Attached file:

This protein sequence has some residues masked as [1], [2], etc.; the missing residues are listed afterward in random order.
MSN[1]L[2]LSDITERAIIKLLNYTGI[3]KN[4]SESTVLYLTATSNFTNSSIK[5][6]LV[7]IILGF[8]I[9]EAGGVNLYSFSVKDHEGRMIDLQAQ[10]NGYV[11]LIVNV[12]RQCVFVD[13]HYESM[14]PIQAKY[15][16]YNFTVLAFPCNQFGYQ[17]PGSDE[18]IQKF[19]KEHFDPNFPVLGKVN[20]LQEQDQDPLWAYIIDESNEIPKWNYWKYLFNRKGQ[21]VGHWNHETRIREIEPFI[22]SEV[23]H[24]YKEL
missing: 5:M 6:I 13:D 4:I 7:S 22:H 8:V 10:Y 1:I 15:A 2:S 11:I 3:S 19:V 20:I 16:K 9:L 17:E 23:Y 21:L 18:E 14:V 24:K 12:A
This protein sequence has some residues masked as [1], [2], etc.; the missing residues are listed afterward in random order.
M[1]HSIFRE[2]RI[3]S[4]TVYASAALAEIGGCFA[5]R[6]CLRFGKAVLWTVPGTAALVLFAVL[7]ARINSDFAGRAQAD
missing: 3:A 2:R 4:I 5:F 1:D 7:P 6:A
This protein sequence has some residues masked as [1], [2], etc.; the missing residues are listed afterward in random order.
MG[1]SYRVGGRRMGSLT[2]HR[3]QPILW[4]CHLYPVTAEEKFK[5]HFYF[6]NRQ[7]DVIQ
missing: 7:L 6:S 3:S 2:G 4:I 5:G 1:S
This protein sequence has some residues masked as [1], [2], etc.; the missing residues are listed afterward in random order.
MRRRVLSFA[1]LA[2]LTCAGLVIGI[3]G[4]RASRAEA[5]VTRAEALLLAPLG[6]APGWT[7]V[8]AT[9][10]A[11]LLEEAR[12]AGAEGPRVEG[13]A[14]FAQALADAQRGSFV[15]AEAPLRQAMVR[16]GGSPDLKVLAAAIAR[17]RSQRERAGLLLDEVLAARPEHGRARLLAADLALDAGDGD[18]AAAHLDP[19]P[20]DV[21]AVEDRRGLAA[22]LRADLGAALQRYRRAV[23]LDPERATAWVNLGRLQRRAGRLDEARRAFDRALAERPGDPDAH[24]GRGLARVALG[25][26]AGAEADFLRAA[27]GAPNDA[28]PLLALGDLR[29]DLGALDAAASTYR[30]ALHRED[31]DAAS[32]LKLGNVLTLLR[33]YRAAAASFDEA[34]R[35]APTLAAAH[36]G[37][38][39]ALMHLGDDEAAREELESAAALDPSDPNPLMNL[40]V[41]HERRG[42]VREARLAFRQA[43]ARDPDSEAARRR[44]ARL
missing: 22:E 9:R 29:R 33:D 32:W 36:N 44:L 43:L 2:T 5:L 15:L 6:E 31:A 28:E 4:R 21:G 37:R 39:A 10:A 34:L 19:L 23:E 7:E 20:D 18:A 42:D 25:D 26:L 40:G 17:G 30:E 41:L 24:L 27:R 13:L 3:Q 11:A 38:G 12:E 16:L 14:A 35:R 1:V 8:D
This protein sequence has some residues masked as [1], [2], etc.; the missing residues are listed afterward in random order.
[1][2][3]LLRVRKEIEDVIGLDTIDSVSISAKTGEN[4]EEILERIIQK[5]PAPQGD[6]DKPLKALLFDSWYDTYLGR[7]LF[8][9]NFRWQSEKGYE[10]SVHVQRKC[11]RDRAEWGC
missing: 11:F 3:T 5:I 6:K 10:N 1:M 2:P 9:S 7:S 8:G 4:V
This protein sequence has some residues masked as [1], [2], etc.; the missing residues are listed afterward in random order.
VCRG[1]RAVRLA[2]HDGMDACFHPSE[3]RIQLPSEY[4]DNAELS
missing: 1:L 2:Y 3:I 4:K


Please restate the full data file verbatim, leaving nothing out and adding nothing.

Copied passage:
This protein sequence has some residues masked as [1], [2], etc.; the missing residues are listed afterward in random order.
MSN[1]L[2]LSDITERAIIKLLNYTGI[3]KN[4]SESTVLYLTATSNFTNSSIK[5][6]LV[7]IILGF[8]I[9]EAGGVNLYSFSVKDHEGRMIDLQAQ[10]NGYV[11]LIVNV[12]RQCVFVD[13]HYESM[14]PIQAKY[15][16]YNFTVLAFPCNQFGYQ[17]PGSDE[18]IQKF[19]KEHFDPNFPVLGKVN[20]LQEQDQDPLWAYIIDESNEIPKWNYWKYLFNRKGQ[21]VGHWNHETRIREIEPFI[22]SEV[23]H[24]YKEL
missing: 5:M 6:I 13:D 4:I 7:S 22:H 8:V 10:Y 1:I 15:A 2:S 11:I 3:S 19:V 20:I 16:K 9:L 17:E 23:Y 21:L 18:E 14:V 24:K 12:A
This protein sequence has some residues masked as [1], [2], etc.; the missing residues are listed afterward in random order.
M[1]HSIFRE[2]RI[3]S[4]TVYASAALAEIGGCFA[5]R[6]CLRFGKAVLWTVPGTAALVLFAVL[7]ARINSDFAGRAQAD
missing: 3:A 2:R 4:I 5:F 1:D 7:P 6:A
This protein sequence has some residues masked as [1], [2], etc.; the missing residues are listed afterward in random order.
MG[1]SYRVGGRRMGSLT[2]HR[3]QPILW[4]CHLYPVTAEEKFK[5]HFYF[6]NRQ[7]DVIQ
missing: 7:L 6:S 3:S 2:G 4:I 5:G 1:S
This protein sequence has some residues masked as [1], [2], etc.; the missing residues are listed afterward in random order.
MRRRVLSFA[1]LA[2]LTCAGLVIGI[3]G[4]RASRAEA[5]VTRAEALLLAPLG[6]APGWT[7]V[8]AT[9][10]A[11]LLEEAR[12]AGAEGPRVEG[13]A[14]FAQALADAQRGSFV[15]AEAPLRQAMVR[16]GGSPDLKVLAAAIAR[17]RSQRERAGLLLDEVLAARPEHGRARLLAADLALDAGDGD[18]AAAHLDP[19]P[20]DV[21]AVEDRRGLAA[22]LRADLGAALQRYRRAV[23]LDPERATAWVNLGRLQRRAGRLDEARRAFDRALAERPGDPDAH[24]GRGLARVALG[25][26]AGAEADFLRAA[27]GAPNDA[28]PLLALGDLR[29]DLGALDAAASTYR[30]ALHRED[31]DAAS[32]LKLGNVLTLLR[33]YRAAAASFDEA[34]R[35]APTLAAAH[36]G[37][38][39]ALMHLGDDEAAREELESAAALDPSDPNPLMNL[40]V[41]HERRG[42]VREARLAFRQA[43]ARDPDSEAARRR[44]ARL
missing: 22:E 9:R 29:R 33:D 32:W 36:N 44:L 43:L 2:T 5:L 15:L 6:E 31:A 28:E 4:R 21:G 37:R 39:A 10:A 34:L 19:L 23:E 7:E 20:D 18:A 42:D 25:D 26:L 40:G 17:G 30:E 41:L 24:L 27:R 13:L 3:Q 11:A 38:G 12:E 16:L 14:A 35:R 1:V 8:D
This protein sequence has some residues masked as [1], [2], etc.; the missing residues are listed afterward in random order.
[1][2][3]LLRVRKEIEDVIGLDTIDSVSISAKTGEN[4]EEILERIIQK[5]PAPQGD[6]DKPLKALLFDSWYDTYLGR[7]LF[8][9]NFRWQSEKGYE[10]SVHVQRKC[11]RDRAEWGC
missing: 11:F 3:T 5:I 6:K 10:N 1:M 2:P 9:S 7:S 8:G 4:V
This protein sequence has some residues masked as [1], [2], etc.; the missing residues are listed afterward in random order.
VCRG[1]RAVRLA[2]HDGMDACFHPSE[3]RIQLPSEY[4]DNAELS
missing: 1:L 2:Y 3:I 4:K